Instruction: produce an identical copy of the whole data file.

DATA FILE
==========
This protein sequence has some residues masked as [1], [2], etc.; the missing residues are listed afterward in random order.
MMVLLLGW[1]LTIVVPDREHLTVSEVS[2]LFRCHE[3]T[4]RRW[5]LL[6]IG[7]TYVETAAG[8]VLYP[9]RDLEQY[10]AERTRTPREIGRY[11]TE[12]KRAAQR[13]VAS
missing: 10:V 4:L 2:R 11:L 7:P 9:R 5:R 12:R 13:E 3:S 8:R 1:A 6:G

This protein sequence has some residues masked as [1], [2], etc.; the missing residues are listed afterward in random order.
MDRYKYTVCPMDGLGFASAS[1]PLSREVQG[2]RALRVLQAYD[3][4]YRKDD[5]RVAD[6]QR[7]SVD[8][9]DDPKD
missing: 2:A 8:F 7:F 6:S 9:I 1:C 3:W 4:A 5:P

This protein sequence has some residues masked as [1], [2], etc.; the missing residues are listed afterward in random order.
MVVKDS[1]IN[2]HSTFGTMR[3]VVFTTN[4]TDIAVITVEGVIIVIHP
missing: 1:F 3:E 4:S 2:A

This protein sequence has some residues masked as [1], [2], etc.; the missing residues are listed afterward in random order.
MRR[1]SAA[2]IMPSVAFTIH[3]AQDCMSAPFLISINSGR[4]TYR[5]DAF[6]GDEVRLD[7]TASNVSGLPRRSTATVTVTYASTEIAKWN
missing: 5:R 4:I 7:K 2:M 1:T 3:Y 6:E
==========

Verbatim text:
This protein sequence has some residues masked as [1], [2], etc.; the missing residues are listed afterward in random order.
MMVLLLGW[1]LTIVVPDREHLTVSEVS[2]LFRCHE[3]T[4]RRW[5]LL[6]IG[7]TYVETAAG[8]VLYP[9]RDLEQY[10]AERTRTPREIGRY[11]TE[12]KRAAQR[13]VAS
missing: 10:V 4:L 2:R 11:L 7:P 9:R 5:R 12:R 13:E 3:S 8:R 1:A 6:G

This protein sequence has some residues masked as [1], [2], etc.; the missing residues are listed afterward in random order.
MDRYKYTVCPMDGLGFASAS[1]PLSREVQG[2]RALRVLQAYD[3][4]YRKDD[5]RVAD[6]QR[7]SVD[8][9]DDPKD
missing: 2:A 8:F 7:F 6:S 9:I 1:C 3:W 4:A 5:P

This protein sequence has some residues masked as [1], [2], etc.; the missing residues are listed afterward in random order.
MVVKDS[1]IN[2]HSTFGTMR[3]VVFTTN[4]TDIAVITVEGVIIVIHP
missing: 1:F 3:E 4:S 2:A

This protein sequence has some residues masked as [1], [2], etc.; the missing residues are listed afterward in random order.
MRR[1]SAA[2]IMPSVAFTIH[3]AQDCMSAPFLISINSGR[4]TYR[5]DAF[6]GDEVRLD[7]TASNVSGLPRRSTATVTVTYASTEIAKWN
missing: 5:R 4:I 7:K 2:M 1:T 3:Y 6:E